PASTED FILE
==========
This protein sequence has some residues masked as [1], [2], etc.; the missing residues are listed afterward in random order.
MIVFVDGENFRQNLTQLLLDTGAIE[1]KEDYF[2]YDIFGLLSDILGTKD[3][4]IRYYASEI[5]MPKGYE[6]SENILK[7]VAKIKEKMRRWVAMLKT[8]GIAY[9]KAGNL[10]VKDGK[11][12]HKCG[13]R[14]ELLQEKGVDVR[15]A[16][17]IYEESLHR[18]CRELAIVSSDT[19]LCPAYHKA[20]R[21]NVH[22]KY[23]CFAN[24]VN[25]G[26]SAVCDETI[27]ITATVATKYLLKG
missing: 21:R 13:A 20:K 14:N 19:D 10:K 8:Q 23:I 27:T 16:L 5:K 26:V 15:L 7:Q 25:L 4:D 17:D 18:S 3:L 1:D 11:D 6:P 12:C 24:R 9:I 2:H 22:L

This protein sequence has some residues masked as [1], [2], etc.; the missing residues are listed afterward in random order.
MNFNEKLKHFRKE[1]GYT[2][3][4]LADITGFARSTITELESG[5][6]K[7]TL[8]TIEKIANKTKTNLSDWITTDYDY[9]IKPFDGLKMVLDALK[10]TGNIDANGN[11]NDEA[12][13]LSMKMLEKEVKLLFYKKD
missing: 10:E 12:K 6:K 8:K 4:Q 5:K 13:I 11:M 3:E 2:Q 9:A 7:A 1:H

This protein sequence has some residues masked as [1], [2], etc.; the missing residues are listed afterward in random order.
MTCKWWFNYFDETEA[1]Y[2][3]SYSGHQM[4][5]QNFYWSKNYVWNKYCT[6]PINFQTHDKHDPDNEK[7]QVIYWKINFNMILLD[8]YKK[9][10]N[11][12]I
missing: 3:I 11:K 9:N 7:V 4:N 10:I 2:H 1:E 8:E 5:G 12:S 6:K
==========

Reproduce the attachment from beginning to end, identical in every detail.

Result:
This protein sequence has some residues masked as [1], [2], etc.; the missing residues are listed afterward in random order.
MIVFVDGENFRQNLTQLLLDTGAIE[1]KEDYF[2]YDIFGLLSDILGTKD[3][4]IRYYASEI[5]MPKGYE[6]SENILK[7]VAKIKEKMRRWVAMLKT[8]GIAY[9]KAGNL[10]VKDGK[11][12]HKCG[13]R[14]ELLQEKGVDVR[15]A[16][17]IYEESLHR[18]CRELAIVSSDT[19]LCPAYHKA[20]R[21]NVH[22]KY[23]CFAN[24]VN[25]G[26]SAVCDETI[27]ITATVATKYLLKG
missing: 21:R 13:A 20:K 14:N 19:D 10:K 8:Q 23:I 27:T 16:L 5:K 26:V 15:L 7:Q 25:L 4:D 17:D 18:S 3:L 1:D 11:D 6:P 12:C 24:R 9:I 2:H 22:L

This protein sequence has some residues masked as [1], [2], etc.; the missing residues are listed afterward in random order.
MNFNEKLKHFRKE[1]GYT[2][3][4]LADITGFARSTITELESG[5][6]K[7]TL[8]TIEKIANKTKTNLSDWITTDYDY[9]IKPFDGLKMVLDALK[10]TGNIDANGN[11]NDEA[12][13]LSMKMLEKEVKLLFYKKD
missing: 10:E 12:K 6:K 8:K 4:Q 5:K 13:I 11:M 3:E 2:Q 9:A 7:A 1:H

This protein sequence has some residues masked as [1], [2], etc.; the missing residues are listed afterward in random order.
MTCKWWFNYFDETEA[1]Y[2][3]SYSGHQM[4][5]QNFYWSKNYVWNKYCT[6]PINFQTHDKHDPDNEK[7]QVIYWKINFNMILLD[8]YKK[9][10]N[11][12]I
missing: 3:I 11:K 9:N 7:V 4:N 10:I 2:H 1:E 8:E 5:G 12:S 6:K